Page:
Sean Davis provides safety valve for Steelers defense
Sean Davis will hit the halfway point of his first season at a new position Sunday. It’s the third position he’s started at during his 2½ years in the NFL.
And though the job description of free safety in the NFL goes well beyond a simple edict, by one high-profile measure Davis has been a success this season.
“I definitely feel as if there is a difference with the (number of) big plays (allowed) compared to last year,” Davis said after Pittsburgh Steelers practice Thursday. “It feels good hearing that, and I guess my presence is playing a small part of that.”
Only two teams in the NFL last season gave up more pass plays of 40-plus yards than the Steelers. Through eight weeks this season, only nine teams have given up fewer.
Even better, the Steelers have not allowed a play of more than 24 yards during their three-game winning streak.
But against the Baltimore Ravens on Sept. 30, the Steelers allowed 71- and 33-yard pass plays to receiver John Brown.
As the rematch with Baltimore awaits Sunday, the Steelers defense -- capped by Davis at its back end -- knows it can’t allow receivers to get behind them.
“We’ve got to make sure that as much as we can, if we keep the ball in front of us, the better chance we’ve got to win the game,” Steelers defensive coordinator Keith Butler said. “We can’t give up easy touchdowns.”
One of the best means for accomplishing that end is by limiting long passing plays, which is something the defense did not do the second half of last season and the first four games this season. The Steelers allowed a passing play of 39-plus yards in all but one of those 13 games.
The Steelers defense has tightened since the Patrick Mahomes/Kansas City Chiefs traveling road show won a 42-37 Week 2 shootout. They’ve allowed an average of 212.7 passing yards per game, down an average of almost 100 yards per game since September.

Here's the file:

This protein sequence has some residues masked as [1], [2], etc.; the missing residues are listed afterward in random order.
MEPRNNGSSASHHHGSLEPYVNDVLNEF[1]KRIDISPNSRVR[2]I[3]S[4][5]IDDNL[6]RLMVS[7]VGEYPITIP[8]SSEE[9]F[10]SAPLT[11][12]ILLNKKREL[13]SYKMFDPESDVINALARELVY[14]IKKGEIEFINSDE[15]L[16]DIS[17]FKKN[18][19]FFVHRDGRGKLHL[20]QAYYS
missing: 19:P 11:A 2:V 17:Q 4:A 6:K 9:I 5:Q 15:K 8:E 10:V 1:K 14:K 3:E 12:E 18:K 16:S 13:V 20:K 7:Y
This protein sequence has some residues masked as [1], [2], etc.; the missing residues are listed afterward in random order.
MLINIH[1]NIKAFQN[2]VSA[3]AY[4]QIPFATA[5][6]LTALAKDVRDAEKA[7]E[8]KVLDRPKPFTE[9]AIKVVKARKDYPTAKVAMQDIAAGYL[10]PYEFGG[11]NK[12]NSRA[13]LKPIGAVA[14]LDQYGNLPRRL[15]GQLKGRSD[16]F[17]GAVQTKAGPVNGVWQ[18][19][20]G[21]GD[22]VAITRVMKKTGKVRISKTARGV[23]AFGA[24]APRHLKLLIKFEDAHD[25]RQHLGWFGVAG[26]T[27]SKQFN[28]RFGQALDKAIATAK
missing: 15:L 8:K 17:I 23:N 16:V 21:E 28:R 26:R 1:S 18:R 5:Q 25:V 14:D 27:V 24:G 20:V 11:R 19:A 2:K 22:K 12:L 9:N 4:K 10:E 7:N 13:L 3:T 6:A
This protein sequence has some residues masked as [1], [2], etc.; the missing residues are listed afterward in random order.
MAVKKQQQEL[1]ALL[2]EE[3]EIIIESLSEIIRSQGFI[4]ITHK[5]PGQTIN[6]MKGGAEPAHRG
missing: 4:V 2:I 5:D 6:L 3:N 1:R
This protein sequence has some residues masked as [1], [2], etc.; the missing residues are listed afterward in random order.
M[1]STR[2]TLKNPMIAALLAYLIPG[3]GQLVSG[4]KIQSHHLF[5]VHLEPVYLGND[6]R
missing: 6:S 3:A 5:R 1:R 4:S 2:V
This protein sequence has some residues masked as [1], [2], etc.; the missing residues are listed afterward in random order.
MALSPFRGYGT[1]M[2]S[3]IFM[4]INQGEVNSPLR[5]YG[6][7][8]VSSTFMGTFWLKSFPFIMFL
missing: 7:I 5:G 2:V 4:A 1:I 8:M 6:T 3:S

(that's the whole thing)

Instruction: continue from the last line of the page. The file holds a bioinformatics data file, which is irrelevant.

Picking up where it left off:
“I’m liking the way we (in the secondary) are going,” Davis said. “We are making plays. ... I feel like we are a group on the rise. We are getting better, stacking wins now, shutting offenses down, a lot more three-and-outs. So I feel like we are doing better.”
From its coach to personnel, the secondary underwent plenty of changes during the offseason, including Davis’ move from strong to free safety. Davis, who at slot cornerback in his rookie season debut, replaced Mike Mitchell at free safety. The Steelers’ new acquisitions at safety (free agent Morgan Burnett and No. 1 draft pick Terrell Edmunds) are more adept at strong safety.
“When we got Sean, we felt like he was a good free safety because he covers a lot of ground,” Butler said. “He’s got a lot of range is what we thought. But we had to use him the way we used him the last couple years because of who we had on the team.”
Davis had played safety and cornerback at Maryland, so he’s used to the shuffling. Still, he said Thursday that the move to free safety in the Steelers’ scheme was “a whole new position,” which has made it difficult for Davis to evaluate his play as compared to last season.
Some of the experts, though, give glowing reviews: Pro Football Focus grades Davis as having his best season. Its analysis concluding he’s allowed no passing plays of more than 23 yards when he’s in coverage and that opponents have a 66.3 passer rating when targeting him (third-best among Steelers).
He’s also been durable, playing a team-high 489 defensive snaps, 99.2 percent of the team total.
“I feel like I am getting better each week, but it is a whole new position though so I am still learning,” Davis said. “I’m still trying to get better each and every week. But I feel like I am picking it up.”